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South Korea/North Korea

English translation: South Korea / North Korea

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GLOSSARY ENTRY (DERIVED FROM QUESTION BELOW)
Korean term or phrase:Nam Guk / Buk Han
English translation:South Korea / North Korea
Entered by: R. A. Stegemann
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10:58 Jul 3, 2002
Korean to English translations [PRO]
/ language, history, politics
Korean term or phrase: South Korea/North Korea
Hi again,

This is a follow-up question to my last one on the difference between Tae Han Min Guk and Han Guk.

How do South Koreans typically refer to North Korea? In Japan the most common expression is Kita Chosen, where Kita means North.

Although it would make sense to write Nan (South) Chosen in Japanese, it is never done. Do South Koreans ever refer to their own country in similar manner?

Finally, when South Koreans refer to North Korea, do they use different expressions to convey different attitudes toward the North. If so, what are they, and how are they used?

Once again, as I have CKJ fonts installed into my computer you are welcome to use Sino-Japanese characters, but please do not use Hangul, as I will not be able to understand.
R. A. Stegemann
Saudi Arabia
Local time: 00:06
Please, see the explanation
Explanation:
Usually, North Korea is referred to as "Buk Han": Buk meaning north and Han standing for Korea. However, South Korea is not usually referred to as "Nam Han"( South Korea) as the previous translator has indicated: rather it is referred to as simply "Han Kuk" meaning "Korea". However, he or she is right when he indicates that North Korea referes itself as "Buk chosun" and they call South Korea as "Nam Chosun".
Japanese call South Koreans as Gangokujin, which is Hankuin( Korean): they are the same Chinese characters but pronounced differently. But the Japanese still call the North Koreans as " Kita Chosen".
I hope this brief explanation helps you.
Selected response from:

TJ
United States
Local time: 08:06
Grading comment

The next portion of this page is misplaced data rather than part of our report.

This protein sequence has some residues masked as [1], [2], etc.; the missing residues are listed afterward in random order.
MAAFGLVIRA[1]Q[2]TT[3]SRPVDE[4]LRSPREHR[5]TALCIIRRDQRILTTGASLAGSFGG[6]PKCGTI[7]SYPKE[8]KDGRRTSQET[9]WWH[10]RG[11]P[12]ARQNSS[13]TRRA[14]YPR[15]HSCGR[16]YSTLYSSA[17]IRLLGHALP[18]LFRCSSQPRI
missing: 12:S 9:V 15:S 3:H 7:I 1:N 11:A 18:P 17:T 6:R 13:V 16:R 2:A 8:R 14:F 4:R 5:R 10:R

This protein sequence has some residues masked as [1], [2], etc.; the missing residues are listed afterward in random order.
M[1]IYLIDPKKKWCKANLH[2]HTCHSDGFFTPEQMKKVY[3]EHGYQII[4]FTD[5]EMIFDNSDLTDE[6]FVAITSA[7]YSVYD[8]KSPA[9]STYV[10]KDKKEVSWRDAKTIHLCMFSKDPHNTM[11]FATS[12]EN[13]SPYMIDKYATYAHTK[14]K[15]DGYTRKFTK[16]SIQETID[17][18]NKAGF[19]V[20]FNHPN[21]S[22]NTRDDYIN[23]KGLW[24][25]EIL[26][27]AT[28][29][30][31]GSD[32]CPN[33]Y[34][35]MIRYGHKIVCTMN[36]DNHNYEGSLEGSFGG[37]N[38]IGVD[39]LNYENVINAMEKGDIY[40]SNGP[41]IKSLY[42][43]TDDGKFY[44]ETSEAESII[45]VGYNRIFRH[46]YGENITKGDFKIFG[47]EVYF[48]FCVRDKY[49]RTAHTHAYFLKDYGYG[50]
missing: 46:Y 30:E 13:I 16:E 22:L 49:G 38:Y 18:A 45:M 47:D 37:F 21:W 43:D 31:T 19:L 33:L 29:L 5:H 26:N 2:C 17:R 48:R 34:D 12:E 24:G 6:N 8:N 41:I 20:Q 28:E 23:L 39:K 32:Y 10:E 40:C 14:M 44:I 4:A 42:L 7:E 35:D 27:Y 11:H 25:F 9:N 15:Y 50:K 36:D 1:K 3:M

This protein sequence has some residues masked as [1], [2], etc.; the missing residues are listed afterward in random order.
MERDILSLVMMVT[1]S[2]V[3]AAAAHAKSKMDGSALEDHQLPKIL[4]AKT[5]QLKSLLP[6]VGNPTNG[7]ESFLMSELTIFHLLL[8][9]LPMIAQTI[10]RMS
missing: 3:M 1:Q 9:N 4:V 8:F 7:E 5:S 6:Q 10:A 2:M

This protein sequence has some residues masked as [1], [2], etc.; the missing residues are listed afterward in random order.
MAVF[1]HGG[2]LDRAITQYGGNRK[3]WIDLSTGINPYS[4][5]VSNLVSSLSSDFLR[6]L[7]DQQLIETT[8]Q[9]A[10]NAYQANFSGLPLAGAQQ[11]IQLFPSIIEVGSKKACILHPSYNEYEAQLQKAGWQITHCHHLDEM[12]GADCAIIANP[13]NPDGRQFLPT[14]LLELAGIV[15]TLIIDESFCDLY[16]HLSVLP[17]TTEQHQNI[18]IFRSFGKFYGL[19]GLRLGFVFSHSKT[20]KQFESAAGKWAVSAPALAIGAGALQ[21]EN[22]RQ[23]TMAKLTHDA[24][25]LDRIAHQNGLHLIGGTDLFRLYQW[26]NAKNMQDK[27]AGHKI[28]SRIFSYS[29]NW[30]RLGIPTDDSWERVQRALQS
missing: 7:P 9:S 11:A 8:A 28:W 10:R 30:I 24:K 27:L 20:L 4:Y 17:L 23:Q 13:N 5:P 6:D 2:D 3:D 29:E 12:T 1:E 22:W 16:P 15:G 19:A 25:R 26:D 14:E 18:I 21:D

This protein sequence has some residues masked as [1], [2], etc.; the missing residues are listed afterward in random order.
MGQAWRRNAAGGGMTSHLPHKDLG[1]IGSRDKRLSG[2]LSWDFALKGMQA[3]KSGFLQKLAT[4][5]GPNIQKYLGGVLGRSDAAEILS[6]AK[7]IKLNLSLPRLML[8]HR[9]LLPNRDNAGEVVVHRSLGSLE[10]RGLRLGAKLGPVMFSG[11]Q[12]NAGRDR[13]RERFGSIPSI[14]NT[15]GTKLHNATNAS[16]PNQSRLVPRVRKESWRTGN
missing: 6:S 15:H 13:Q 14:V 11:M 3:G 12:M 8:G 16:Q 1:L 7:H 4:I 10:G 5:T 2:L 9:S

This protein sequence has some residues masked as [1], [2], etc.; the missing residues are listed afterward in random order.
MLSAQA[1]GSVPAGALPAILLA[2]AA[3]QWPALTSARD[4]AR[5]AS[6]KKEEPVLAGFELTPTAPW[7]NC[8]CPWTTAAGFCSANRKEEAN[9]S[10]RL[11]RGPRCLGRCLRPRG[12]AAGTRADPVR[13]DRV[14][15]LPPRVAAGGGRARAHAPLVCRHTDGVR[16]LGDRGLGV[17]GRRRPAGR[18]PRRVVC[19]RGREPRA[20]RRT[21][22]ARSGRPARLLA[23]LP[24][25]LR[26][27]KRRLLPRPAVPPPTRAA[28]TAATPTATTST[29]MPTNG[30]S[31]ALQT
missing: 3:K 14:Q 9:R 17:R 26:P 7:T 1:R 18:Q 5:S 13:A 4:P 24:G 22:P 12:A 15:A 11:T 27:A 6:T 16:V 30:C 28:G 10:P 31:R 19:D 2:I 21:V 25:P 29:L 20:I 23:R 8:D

I would like to thank Hazel once again for her assistance, but this time I must award my points to TJ, as his/her answer provided me with the greatest clarity and amount of information. For example, I had never heard of the expression Ibuk, and the use of Nam in NamBukHan probably cannot be equated with NamHan.

Well, in any case, I wish there had been more discussion.


4 KudoZ points were awarded for this answer

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Summary of answers provided
4 +1Please, see the explanationTJ
4North Korea is enough.Hazel Shin


  

Answers


2 hrs   confidence: Answerer confidence 4/5Answerer confidence 4/5
North Korea is enough.


Explanation:
In Korean, it's "Buk Han", here, Buk means north and Han means Korea.
Usually, we use "Buk Han" for North Korea and "Nam Han" for South Korea.

We never use expressions such as "Nam Chosun". This is north Korean's manner.

--------------------------------------------------
Note added at 2002-07-04 13:51:25 (GMT)
--------------------------------------------------

I do not agree with one of the below answer: \"South Korea is not usually referred to as \"Nam Han\"( South Korea)\".
Why not? We use Nam Han when it pursues the meanings against Buk Han.
This expression is frequetly used via mass media, for example, Nam Buk Han.
Unfortunately, in that point, TJ\'s answer is wrong.

Regards,


Hazel Shin
South Korea
Local time: 23:36
Native speaker of: Native in KoreanKorean
PRO pts in pair: 8
Login to enter a peer comment (or grade)

5 hrs   confidence: Answerer confidence 4/5Answerer confidence 4/5 peer agreement (net): +1
Please, see the explanation


Explanation:
Usually, North Korea is referred to as "Buk Han": Buk meaning north and Han standing for Korea. However, South Korea is not usually referred to as "Nam Han"( South Korea) as the previous translator has indicated: rather it is referred to as simply "Han Kuk" meaning "Korea". However, he or she is right when he indicates that North Korea referes itself as "Buk chosun" and they call South Korea as "Nam Chosun".
Japanese call South Koreans as Gangokujin, which is Hankuin( Korean): they are the same Chinese characters but pronounced differently. But the Japanese still call the North Koreans as " Kita Chosen".
I hope this brief explanation helps you.

TJ
United States
Local time: 08:06
PRO pts in pair: 7
Grading comment
I would like to thank Hazel once again for her assistance, but this time I must award my points to TJ, as his/her answer provided me with the greatest clarity and amount of information. For example, I had never heard of the expression Ibuk, and the use of Nam in NamBukHan probably cannot be equated with NamHan.

Well, in any case, I wish there had been more discussion.


Peer comments on this answer (and responses from the answerer)
agree  Projectset: Additionally, in South Korea, they often call Nortrh Korea as 'Ibuk'. It means 'north of the border line'.
10 hrs
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